Are you ever leery of eating food your unfamiliar with in foreign countries? I grew leery of eating food I wasn't sure of the ingredients just living in San Antonio! I just never felt compelled to rush to my local HEB for the great sale on lengua or tripe! Of course, I was leery, but let's be real..If you offer it to me I'll probably eat it! I'm a nurse, and as a nurse I will eat darn near anything you put in front of me. Seriously, I can clean up vomit and eat nachos immediately after without batting an eye...I can even discuss festering, oozing sores and eat simultaneously. It's a calling, I'm telling ya!
I went on a trip to England when I was 19 with the Oklahoma Baptist Youth Choir. It was a great adventure. 400 youth ages 14-19 touring England. Can you even imagine the fun and excitement we had? Can you imagine being the poor churches trying to feed 400 kids? Most churches offered us quiche. Which I had no problem with, but after about a week away from home, you yearn for something more American...
-A beverage with ice in it.
-As much ketchup as a heart desires (you have to pay for extra ketchup in England!)
-Water that was not sparkling. I remember wanting to cry one day because I couldn't find any water to drink. I thought I'd finally found some in a convenience store and was sorely disappointed to learn it was sparkling.
And I'm sure there was more, but those are the things that I remember missing most.
I do remember LOVING breakfast in England. Divine. The cream they had for the croissants was to die for. And the jelly. And the croissants. And the butter. And the croissants. Mmmmm....I'm craving croissants......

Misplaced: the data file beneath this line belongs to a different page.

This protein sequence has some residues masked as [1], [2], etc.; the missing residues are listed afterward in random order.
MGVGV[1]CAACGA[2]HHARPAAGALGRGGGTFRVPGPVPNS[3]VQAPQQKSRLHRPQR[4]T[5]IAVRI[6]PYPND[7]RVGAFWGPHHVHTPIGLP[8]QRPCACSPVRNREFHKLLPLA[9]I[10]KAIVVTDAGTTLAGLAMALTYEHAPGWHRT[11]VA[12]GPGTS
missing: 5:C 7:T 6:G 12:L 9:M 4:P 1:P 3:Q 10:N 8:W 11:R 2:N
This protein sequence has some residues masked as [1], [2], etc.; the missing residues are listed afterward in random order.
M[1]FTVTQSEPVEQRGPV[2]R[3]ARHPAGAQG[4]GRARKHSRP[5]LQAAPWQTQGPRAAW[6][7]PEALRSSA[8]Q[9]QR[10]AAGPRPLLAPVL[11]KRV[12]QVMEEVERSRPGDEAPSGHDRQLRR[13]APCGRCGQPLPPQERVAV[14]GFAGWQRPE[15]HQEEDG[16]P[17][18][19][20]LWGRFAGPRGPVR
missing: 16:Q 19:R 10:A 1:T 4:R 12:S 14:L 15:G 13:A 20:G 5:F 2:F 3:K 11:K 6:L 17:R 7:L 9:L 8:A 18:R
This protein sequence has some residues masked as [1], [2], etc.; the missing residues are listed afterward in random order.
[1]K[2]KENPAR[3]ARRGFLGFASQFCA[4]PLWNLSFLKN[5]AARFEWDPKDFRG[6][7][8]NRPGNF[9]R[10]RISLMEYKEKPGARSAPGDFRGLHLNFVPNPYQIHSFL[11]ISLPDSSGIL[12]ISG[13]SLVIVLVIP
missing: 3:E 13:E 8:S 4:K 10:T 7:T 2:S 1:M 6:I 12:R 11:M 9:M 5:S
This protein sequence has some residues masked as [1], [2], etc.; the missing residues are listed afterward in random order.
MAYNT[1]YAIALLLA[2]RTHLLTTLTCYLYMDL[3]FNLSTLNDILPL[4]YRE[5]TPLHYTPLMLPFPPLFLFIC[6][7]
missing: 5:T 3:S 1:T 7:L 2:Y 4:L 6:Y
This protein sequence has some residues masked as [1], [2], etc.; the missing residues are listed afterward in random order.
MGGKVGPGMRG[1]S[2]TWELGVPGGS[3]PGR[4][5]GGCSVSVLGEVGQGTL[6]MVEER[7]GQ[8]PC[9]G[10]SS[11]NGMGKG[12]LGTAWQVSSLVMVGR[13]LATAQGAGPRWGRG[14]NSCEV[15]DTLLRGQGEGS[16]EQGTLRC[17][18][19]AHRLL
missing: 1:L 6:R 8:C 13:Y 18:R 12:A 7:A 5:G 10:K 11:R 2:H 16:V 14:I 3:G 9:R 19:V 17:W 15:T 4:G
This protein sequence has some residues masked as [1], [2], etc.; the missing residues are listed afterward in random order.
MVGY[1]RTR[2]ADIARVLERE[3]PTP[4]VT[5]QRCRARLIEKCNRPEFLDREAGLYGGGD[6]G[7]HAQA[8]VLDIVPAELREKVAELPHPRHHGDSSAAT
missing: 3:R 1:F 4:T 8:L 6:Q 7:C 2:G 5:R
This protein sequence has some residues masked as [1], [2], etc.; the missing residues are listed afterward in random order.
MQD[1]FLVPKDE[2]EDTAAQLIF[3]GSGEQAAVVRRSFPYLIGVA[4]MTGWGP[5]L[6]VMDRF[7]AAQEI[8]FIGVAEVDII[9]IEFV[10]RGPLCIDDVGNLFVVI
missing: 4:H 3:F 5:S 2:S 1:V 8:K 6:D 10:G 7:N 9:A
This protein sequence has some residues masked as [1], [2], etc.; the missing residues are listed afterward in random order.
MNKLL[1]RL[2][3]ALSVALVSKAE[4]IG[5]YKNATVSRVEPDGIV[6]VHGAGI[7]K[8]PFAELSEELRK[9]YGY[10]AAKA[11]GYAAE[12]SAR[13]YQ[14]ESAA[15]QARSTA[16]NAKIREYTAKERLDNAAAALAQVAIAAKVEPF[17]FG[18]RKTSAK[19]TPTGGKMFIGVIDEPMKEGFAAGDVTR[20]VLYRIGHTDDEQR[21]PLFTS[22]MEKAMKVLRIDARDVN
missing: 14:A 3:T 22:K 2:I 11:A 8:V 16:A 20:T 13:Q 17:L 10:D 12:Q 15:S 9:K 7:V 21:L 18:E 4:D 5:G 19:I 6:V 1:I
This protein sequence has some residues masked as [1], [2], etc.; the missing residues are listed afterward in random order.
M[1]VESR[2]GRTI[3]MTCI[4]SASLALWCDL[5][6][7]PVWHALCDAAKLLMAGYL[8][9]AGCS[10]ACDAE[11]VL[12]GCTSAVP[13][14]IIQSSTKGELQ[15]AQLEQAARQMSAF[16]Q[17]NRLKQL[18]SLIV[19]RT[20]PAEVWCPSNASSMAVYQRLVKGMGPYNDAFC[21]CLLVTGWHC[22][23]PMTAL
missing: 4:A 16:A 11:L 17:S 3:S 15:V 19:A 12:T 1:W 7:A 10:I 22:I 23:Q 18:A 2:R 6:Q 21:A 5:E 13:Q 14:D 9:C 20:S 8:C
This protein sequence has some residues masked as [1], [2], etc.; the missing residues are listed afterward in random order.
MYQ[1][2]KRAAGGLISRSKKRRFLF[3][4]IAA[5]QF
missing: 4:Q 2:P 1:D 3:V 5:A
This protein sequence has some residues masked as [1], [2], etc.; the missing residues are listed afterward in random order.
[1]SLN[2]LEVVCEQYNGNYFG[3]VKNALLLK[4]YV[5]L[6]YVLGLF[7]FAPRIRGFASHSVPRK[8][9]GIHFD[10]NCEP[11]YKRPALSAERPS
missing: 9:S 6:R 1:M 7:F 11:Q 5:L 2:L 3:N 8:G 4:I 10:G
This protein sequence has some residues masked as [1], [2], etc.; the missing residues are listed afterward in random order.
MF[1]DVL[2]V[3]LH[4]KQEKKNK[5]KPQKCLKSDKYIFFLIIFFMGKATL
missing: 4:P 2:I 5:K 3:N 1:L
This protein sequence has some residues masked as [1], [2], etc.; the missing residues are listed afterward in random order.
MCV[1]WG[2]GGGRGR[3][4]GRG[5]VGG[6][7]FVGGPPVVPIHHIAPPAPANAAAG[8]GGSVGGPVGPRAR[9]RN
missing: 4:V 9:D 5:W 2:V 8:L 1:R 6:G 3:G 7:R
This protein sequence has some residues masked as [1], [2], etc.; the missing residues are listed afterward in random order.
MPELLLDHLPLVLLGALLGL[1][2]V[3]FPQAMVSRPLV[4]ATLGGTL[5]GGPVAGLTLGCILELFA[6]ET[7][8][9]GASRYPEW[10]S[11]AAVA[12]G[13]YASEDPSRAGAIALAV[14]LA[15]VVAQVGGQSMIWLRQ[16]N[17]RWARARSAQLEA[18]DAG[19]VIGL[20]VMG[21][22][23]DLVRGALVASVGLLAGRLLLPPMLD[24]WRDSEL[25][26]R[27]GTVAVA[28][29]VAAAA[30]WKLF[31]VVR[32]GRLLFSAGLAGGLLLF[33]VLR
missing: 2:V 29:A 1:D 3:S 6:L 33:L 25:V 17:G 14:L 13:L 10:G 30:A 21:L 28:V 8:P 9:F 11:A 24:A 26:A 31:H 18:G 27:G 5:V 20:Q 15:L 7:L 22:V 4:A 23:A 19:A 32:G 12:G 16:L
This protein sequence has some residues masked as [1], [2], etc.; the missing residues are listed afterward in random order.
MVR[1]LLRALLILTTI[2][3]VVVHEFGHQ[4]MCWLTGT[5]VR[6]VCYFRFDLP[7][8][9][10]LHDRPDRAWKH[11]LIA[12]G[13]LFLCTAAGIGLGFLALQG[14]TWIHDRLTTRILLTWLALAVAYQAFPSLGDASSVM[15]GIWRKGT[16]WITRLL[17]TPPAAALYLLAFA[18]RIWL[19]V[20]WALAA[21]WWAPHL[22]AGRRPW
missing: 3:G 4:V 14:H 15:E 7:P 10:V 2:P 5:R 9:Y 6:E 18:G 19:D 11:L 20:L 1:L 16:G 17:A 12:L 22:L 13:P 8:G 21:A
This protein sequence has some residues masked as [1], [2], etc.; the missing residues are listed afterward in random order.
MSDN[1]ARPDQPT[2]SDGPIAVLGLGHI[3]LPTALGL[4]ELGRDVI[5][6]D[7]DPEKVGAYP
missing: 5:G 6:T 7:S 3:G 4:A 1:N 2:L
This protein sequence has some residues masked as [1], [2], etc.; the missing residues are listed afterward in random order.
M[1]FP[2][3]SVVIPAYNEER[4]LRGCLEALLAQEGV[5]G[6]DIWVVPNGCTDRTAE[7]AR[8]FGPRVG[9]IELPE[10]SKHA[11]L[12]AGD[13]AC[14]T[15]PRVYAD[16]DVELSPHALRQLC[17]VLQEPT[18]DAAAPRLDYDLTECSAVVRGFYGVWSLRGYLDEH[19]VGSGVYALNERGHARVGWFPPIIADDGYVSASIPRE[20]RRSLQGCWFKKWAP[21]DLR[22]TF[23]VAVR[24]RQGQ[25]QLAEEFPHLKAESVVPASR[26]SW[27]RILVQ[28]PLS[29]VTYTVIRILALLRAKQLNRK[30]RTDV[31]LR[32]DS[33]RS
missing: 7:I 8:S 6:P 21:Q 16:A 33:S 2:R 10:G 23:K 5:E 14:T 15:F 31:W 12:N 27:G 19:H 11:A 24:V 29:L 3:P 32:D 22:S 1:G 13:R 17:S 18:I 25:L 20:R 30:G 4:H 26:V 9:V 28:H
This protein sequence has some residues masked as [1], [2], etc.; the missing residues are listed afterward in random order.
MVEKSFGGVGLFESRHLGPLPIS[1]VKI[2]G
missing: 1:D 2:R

The first night we got to England we were all so jet lagged and sleepy that we were delirious. I had broken my foot a few weeks before our trip, so I had a foot the size of a watermelon that day. The lovely person who had the aisle seat in my row on the plane would not switch me seats. They obviously needed some Jesus in their heart!
We were supposed to be staying at this very elaborate, very upscale hotel....Supposed to is the key part of that phrase, and that's all I'll say about that. Anyway, we were being served dinner in our hotel that night. Can you imagine the poor wait staff taking care of hundreds of Americans and their sponsors who are exhausted? My heart goes out to them in hindsight. At the time, I just wanted them to give me some food. I'm not sure, but I think they fed us dry chicken with rice. One girl at our table only liked rice with sugar on it. She asked the waiter for sugar. He brought her a bowl of cubes. She spent the majority of the meal trying to crush the sugar for her rice. When the dessert was brought out, they served tea and coffee. With this they brought out the appropriate condiments: cream and.....sugar packets!
The last church we sang at broke the pattern of quiche for supper. They served us chicken nuggets. The kids were so excited that most of them went back for seconds. I was not too crazy about them, but I ate my serving, because I was hungry....They reminded me of a special delicacy I had eaten with my boyfriend's parents (my now in laws). I never cared much for the treat, no matter how, ummm, delicate it was. Or hungry I was.
We were all loading on our coach to be returned to our rooms, and the kids were going on and on about how wonderful it was to have chicken nuggets. Our coach driver began to laugh and laugh.
"You Americans! Why don't you call things what they are? You call the loo a 'restroom', a water spigot a 'fountain' and you call sheep balls chicken nuggets!"
The coach was strangely quiet the remainder of the evening.......
Rocky Mountain Oyster, anyone?